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Application Note 01                                                                    Click here for PDF Version

Overall Fiber System Checkout & Troubleshooting Techniques

Occasionally, during the installation of a fiber optic system, difficulties arise that are the result of factors beyond the control of the installer.

To simplify the task of the installer, the following is a suggested general checkout procedure that will enable many common fiber system-related problems to be quickly identified.

The procedure can be summarized as follows;

  • Check Transmitter or Transmit Section of a Transceiver
  • Check Optical Connectors
  • Check Fiber Optic Cable
  • Check Receiver or Receiving Section of a Transceiver

 

A. Check Transmitter or Transmit Section of a Transceiver

  1. Is operating power (DC, AC, Voltages) correct?
  2. Are the correct pins on the connector or terminal block being used?
  3. Is the correct signal level present at transmitter input?

NEVER LOOK DIRECTLY AT AN OPERATING LASER DIODE REGARDLESS OF THE OPERATING WAVELENGTH!!!

US Government regulations require that all equipment using Laser Diodes are clearly identified with warning labels.

    The below visual checks should only be attempted with LEDs at 850nm.

  1. If the unit is a digital transmitter, does the transmitting LED glow dimly when a signal is applied? Note that this can only be seen at an operating wavelength of 850 nm. Units at 1310 or 1550 nm are totally invisible.
  2. If the unit is an analog or video transmitter is there a continuous dim glow from the transmitting LED? Note that this can only be seen at an operating wavelength of 850 nm. Units at 1310 or 1550 nm are totally invisible.
  3. Is the optical connector on the transmitting optical port clear of any obstruction or minute dirt particles? This is especially important with single-mode fiber.
  4. Does the fact that the power ground and signal ground of many systems are common, matter?
  5. Does the fact that the power ground, signal ground, and case are common cause a short circuit anywhere in the system?

 

B. Check Optical Connectors

  1. If stepped 906 type SMA optical connectors are being used, are the short plastic alignment sleeves normally supplied with the connectors being used? If they are not present, the system may not work properly! Note that this procedure is not necessary with ST type connectors.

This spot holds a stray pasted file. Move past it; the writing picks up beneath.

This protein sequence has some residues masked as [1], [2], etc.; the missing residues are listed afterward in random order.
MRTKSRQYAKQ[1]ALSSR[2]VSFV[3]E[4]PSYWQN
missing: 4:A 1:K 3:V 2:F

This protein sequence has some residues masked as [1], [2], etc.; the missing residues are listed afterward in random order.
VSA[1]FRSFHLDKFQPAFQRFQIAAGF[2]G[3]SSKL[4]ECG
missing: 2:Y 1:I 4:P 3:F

2. Are the connectors are being used the correct size for the fiber being used? Some multimode connectors look and mate the same as single-mode connectors, particularly the ST variety.
  3. Are the ends of the connectors free of all dust or dirt? If not, gently clean the tip of the connector with a clean cloth or gauze moistened with alcohol.
  4. Is the fiber broken in the connector? A quick inspection with an inexpensive jeweler’s loop can determine this.
  5. Is the fiber protruding from the tip of the connector? If so, refinishing will be necessary.

 

C. Check Fiber Optic Cable

  1. Is the fiber optic cable pulled too tightly around a sharp corner?
  2. Is the correct fiber size being used with the correct transmitter/receiver combination? Single-mode fiber will not work with multimode systems and multimode fiber may cause a receiver overload when used with single-mode systems.
  3. Does the fiber pass light at all? A small penlight or flashlight can usually be used for this test.
  4. Does the fiber have too much attenuation for the system? The attenuation measured on a reel will always be different after the cable is installed.
  5. When using very short lengths of fiber, usually less than 10 meters (30 feet) for example, overloading of the receiver may occur. The shorter the length of the fiber, the greater the possibility for this condition. Be sure there is adequate attenuation in any system. If moving the optical connector slightly out of the mating optical transmitting port cures the problem this is probably the case. If operation with a meter or so of fiber is required, contact the factory.

D. Check Receiver or Receiving Section of a Transceiver

  1. Is the operating power (DC, AC, Voltages) correct?
  2. Are the correct pins on the connector or terminal block being used?

NEVER LOOK DIRECTLY AT AN OPERATING LASER DIODE REGARDLESS OF THE OPERATING WAVELENGTH!!!

  1. Is light coming out of the fiber optic cable? This may be difficult to see in many cases but dim glow may be present with 850nm light. Other wavelengths such as 1310 or 1550 nm are totally invisible.
  2. Is the optical connector on the receiver optical port clear of any obstruction or minute dirt particles? This is especially important with single-mode fiber.
  3. Does the fact that the power ground and signal ground of many systems are common, matter?
  4. Does the fact that the power ground, signal ground, and case are common cause a short circuit anywhere in the system?

 

While the above may seem simple at first glance, when a problem does occur, especially when there is pressure to complete an installation, following these steps may help you find something you overlooked.

Copyright 2002 All rights reserved.


Liteway, Inc. 

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